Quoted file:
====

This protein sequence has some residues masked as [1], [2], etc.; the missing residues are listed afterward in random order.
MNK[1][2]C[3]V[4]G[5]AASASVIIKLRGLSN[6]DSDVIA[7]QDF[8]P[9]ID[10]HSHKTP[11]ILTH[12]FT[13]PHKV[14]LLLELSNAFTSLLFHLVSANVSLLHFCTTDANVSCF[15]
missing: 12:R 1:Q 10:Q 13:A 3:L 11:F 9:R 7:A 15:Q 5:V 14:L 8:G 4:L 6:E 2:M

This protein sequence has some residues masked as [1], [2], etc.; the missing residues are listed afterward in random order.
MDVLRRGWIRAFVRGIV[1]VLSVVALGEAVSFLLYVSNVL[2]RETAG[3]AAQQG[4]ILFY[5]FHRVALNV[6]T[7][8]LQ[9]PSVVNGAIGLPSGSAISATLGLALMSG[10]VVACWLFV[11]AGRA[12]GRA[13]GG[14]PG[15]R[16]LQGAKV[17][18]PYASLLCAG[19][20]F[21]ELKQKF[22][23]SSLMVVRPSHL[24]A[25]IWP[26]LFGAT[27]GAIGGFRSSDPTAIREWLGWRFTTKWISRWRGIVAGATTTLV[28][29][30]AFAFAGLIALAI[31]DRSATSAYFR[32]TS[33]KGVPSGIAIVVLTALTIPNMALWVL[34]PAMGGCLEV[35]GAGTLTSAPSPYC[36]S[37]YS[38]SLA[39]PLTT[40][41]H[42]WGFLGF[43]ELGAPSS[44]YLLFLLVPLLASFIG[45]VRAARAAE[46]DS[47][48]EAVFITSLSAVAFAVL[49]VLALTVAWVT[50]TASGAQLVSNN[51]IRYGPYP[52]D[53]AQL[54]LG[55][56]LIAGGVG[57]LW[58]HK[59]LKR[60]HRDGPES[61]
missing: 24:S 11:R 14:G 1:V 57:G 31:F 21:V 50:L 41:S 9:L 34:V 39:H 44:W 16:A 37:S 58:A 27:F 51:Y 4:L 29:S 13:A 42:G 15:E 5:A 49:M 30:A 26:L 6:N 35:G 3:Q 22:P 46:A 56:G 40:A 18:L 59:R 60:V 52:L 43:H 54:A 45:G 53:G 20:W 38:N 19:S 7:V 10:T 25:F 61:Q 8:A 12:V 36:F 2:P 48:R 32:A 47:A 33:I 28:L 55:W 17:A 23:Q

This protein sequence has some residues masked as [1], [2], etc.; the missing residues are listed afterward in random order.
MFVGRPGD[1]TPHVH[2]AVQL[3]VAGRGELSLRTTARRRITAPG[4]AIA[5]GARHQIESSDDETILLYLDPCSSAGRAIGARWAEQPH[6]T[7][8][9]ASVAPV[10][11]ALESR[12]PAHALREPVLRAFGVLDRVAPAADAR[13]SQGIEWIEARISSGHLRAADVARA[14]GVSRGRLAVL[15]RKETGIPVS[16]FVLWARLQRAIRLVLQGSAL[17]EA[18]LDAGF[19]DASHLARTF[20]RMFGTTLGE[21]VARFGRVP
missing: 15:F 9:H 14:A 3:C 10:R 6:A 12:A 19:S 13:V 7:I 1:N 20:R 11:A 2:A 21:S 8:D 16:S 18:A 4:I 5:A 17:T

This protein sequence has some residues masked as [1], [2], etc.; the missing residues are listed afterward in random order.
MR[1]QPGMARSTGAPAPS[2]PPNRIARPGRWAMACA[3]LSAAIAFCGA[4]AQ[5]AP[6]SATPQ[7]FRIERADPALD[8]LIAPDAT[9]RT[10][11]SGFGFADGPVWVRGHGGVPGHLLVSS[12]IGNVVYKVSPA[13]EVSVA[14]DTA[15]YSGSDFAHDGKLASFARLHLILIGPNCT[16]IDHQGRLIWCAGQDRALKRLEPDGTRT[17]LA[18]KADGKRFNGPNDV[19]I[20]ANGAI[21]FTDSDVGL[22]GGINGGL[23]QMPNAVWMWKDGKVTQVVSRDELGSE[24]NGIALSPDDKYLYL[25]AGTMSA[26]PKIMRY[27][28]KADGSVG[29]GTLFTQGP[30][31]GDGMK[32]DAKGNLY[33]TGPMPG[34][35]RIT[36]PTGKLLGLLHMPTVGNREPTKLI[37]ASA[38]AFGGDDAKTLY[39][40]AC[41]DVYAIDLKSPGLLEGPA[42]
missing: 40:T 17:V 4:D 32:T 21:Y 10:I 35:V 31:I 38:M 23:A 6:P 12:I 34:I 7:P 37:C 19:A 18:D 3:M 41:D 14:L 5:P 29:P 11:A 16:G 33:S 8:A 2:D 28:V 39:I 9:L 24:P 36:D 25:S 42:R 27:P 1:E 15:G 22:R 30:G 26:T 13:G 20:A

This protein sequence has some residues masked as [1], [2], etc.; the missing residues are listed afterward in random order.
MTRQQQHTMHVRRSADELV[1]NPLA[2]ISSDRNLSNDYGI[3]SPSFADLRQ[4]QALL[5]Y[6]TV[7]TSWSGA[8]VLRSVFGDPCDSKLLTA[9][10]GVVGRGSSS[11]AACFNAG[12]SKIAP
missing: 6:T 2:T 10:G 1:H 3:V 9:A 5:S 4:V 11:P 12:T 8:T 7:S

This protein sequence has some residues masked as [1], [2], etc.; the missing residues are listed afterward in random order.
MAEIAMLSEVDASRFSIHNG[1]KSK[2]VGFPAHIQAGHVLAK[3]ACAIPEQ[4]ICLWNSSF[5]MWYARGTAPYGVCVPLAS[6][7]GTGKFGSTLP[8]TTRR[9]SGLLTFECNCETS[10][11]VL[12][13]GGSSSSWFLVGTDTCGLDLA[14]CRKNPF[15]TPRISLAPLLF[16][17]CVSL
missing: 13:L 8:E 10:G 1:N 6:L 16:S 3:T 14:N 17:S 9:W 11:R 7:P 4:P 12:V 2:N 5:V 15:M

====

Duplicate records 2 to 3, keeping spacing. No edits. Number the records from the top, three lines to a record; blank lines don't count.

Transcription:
This protein sequence has some residues masked as [1], [2], etc.; the missing residues are listed afterward in random order.
MDVLRRGWIRAFVRGIV[1]VLSVVALGEAVSFLLYVSNVL[2]RETAG[3]AAQQG[4]ILFY[5]FHRVALNV[6]T[7][8]LQ[9]PSVVNGAIGLPSGSAISATLGLALMSG[10]VVACWLFV[11]AGRA[12]GRA[13]GG[14]PG[15]R[16]LQGAKV[17][18]PYASLLCAG[19][20]F[21]ELKQKF[22][23]SSLMVVRPSHL[24]A[25]IWP[26]LFGAT[27]GAIGGFRSSDPTAIREWLGWRFTTKWISRWRGIVAGATTTLV[28][29][30]AFAFAGLIALAI[31]DRSATSAYFR[32]TS[33]KGVPSGIAIVVLTALTIPNMALWVL[34]PAMGGCLEV[35]GAGTLTSAPSPYC[36]S[37]YS[38]SLA[39]PLTT[40][41]H[42]WGFLGF[43]ELGAPSS[44]YLLFLLVPLLASFIG[45]VRAARAAE[46]DS[47][48]EAVFITSLSAVAFAVL[49]VLALTVAWVT[50]TASGAQLVSNN[51]IRYGPYP[52]D[53]AQL[54]LG[55][56]LIAGGVG[57]LW[58]HK[59]LKR[60]HRDGPES[61]
missing: 24:S 11:R 14:G 1:V 57:G 31:F 21:V 50:L 41:S 9:L 34:V 39:H 44:W 16:A 37:S 58:A 27:F 51:Y 4:L 29:S 13:A 42:G 15:E 5:A 49:M 30:A 26:L 6:N 35:G 3:Q 22:P 46:A 56:G 40:A 18:L 59:R 60:V 52:L 43:H 54:A 45:G 53:G 20:W 38:N 19:S 7:V 10:T 25:F 61:Q 8:A 12:V 36:F 2:P 48:R 32:A 47:A 33:I 28:L 55:W 17:A 23:Q

This protein sequence has some residues masked as [1], [2], etc.; the missing residues are listed afterward in random order.
MFVGRPGD[1]TPHVH[2]AVQL[3]VAGRGELSLRTTARRRITAPG[4]AIA[5]GARHQIESSDDETILLYLDPCSSAGRAIGARWAEQPH[6]T[7][8][9]ASVAPV[10][11]ALESR[12]PAHALREPVLRAFGVLDRVAPAADAR[13]SQGIEWIEARISSGHLRAADVARA[14]GVSRGRLAVL[15]RKETGIPVS[16]FVLWARLQRAIRLVLQGSAL[17]EA[18]LDAGF[19]DASHLARTF[20]RMFGTTLGE[21]VARFGRVP
missing: 15:F 9:H 14:A 3:C 10:R 6:A 12:A 19:S 13:V 7:I 1:N 20:R 11:A 2:A 21:S 8:D 16:S 18:A 4:I 5:A 17:T